The Future of Flood Escape 2

It’s been a while since a major update has been posted to Flood Escape 2. It’s been long enough in fact that folks in the community are speculating whether the game has been left to die. This post is written in mind to address the concerns of those worried about the game’s future, or if it has any at all, for that matter.

Before addressing the future of Flood Escape 2, it’s important to address the reasons as to why things went quiet in the first place, how it happened and what the consequences were as a result of this development cycle.

If you frequent the blogs or have been fairly active in the community whilst the game received the bulk of its updates this year you will have noticed that there was a big push seemingly out of nowhere to get lots of updates out in rapid succession. Some updates contained new content, others contained bug fixes, and some were so small that it made little to no difference to the player as to how the game was played, hardly justifying the need for an update at all.

One thing that can be identified throughout the development of Flood Escape 2 is that updates have followed this cycle of lots of updates happening all at once, and then radio silence for months. Having gone through this process multiple times to the point where it has manifested a pattern has left me with the hindsight that the planning of development for Flood Escape 2 was nowhere near as consistent as it had to be in order to nurture a healthy balance not just for the balance of updates being released for the game (Benefiting the community), but my own work/life balance (Benefiting my own well being); what was once a new beginning to work on the game out of passion quickly got overrided by the crushing pressure of pushing regular updates out to maintain this image of the game being worked on regularly, despite not being able to produce what would be valued as a substantial update, leaving a void of sorts.

I have complicated feelings about ‘Games as a Service’ as a result of this and the potential ramifications for the average indie developer’s mental health; launching a game and being subject to this expectancy for the first time is dangerous if left unchecked. I believe that it’s only really possible for larger companies to be able to push out regular updates with incredulous amounts of content; Fortnite could be a speculative example although I’ve only really played it once and got back to playing games that didn’t require me to create the Eiffel Tower the next time someone threw a rock in my direction.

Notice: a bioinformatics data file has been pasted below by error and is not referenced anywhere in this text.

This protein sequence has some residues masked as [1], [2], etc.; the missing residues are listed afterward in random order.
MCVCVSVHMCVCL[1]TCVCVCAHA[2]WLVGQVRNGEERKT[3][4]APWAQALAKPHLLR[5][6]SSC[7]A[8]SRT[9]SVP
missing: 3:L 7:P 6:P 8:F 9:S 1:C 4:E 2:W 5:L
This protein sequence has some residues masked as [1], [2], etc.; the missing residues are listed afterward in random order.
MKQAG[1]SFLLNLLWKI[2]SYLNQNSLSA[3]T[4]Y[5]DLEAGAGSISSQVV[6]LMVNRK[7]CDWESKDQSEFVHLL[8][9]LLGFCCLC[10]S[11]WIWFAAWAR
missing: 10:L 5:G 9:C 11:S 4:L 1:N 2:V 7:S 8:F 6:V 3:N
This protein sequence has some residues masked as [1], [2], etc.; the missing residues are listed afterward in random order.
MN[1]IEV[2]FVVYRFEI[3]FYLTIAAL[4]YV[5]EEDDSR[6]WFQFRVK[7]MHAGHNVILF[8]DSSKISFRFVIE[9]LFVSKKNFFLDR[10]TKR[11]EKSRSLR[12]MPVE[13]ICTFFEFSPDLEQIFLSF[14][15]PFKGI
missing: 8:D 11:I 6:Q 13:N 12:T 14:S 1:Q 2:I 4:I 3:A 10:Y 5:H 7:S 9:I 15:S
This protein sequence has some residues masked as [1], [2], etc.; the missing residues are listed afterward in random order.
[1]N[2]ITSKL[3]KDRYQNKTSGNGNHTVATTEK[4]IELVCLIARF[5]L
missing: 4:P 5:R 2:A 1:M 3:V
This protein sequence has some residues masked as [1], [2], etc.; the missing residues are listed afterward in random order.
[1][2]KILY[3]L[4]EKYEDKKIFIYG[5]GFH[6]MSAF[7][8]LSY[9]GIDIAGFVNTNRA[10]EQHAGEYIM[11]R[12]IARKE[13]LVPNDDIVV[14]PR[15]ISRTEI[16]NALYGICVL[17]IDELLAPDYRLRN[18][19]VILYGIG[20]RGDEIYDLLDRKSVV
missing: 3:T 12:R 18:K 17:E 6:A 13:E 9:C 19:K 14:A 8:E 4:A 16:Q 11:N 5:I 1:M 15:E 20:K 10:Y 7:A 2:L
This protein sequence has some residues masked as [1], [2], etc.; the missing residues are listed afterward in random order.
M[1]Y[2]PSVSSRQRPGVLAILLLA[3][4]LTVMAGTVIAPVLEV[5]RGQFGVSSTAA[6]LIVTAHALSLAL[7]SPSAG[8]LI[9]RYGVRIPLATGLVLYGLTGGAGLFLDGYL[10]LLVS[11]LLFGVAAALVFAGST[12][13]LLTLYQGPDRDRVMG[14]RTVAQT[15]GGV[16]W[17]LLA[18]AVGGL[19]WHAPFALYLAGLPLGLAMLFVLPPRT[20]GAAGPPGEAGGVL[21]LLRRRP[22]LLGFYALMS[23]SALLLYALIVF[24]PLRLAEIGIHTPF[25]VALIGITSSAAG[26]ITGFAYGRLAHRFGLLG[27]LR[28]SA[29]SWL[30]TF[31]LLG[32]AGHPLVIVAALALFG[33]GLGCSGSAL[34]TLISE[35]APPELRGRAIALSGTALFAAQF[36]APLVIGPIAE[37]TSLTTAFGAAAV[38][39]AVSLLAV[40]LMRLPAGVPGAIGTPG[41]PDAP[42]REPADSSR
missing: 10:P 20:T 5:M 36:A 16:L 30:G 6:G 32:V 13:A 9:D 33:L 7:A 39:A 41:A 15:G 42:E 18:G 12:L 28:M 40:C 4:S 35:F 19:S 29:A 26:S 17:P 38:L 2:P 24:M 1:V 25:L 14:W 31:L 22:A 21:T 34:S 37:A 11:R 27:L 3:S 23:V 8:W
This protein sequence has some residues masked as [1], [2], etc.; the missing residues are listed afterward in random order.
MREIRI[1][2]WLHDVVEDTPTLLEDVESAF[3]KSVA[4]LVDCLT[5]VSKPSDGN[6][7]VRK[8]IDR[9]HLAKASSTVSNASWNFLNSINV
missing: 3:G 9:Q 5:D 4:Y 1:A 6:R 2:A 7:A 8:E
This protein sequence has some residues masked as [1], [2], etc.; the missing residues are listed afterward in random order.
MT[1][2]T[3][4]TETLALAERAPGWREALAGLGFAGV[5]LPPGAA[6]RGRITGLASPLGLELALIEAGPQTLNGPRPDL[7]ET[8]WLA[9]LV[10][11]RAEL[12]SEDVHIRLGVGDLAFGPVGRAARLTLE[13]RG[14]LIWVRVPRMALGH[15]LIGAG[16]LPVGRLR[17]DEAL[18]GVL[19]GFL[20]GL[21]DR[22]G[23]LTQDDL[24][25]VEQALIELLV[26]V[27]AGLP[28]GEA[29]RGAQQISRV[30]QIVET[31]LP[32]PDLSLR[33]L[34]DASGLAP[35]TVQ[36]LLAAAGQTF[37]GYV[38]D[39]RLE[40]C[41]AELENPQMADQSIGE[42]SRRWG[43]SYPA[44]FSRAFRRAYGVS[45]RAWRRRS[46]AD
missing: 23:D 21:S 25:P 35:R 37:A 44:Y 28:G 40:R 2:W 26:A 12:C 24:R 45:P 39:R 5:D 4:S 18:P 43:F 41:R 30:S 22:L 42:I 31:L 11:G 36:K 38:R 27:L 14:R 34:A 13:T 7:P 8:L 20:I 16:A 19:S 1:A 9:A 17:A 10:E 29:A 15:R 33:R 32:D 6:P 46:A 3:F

It’s clear that if I re-enter the development of Flood Escape 2 without changing approach it’s an inevitability that we would only find ourselves at the same crossroads and I’d drop off the face of the earth again for a few months. It’s simply not sustainable, this isn’t the path I want to go down anymore, both for my sake and the community.

So things need to change.

While it’s not clear what specifically I will need to do to strive for a balance that allows for updates and also preserving sanity, I do believe that I will need to reduce the frequency of updates all together, not with the intention of withholding content. Thanks to the success that you guys have given to the Flood Escape series it’s given a lot of wiggle room as to how this can be managed. I would like to take inspiration from the likes of how games like Minecraft and Terraria get their updates, allowing for more development time to be able to provide updates with heavier amounts of content and functional changes without getting bogged down by the management required in doing an update every few days.

So while it may take some time to see any manifestation of updates for the game itself based on this post, I’m optimistic about exploring these new methods of developing for Flood Escape 2 and how beneficial it may be in the long term. In many ways this post can be surmised by the saying that quality is valued more so than quantity, so we’ll see how that plays out.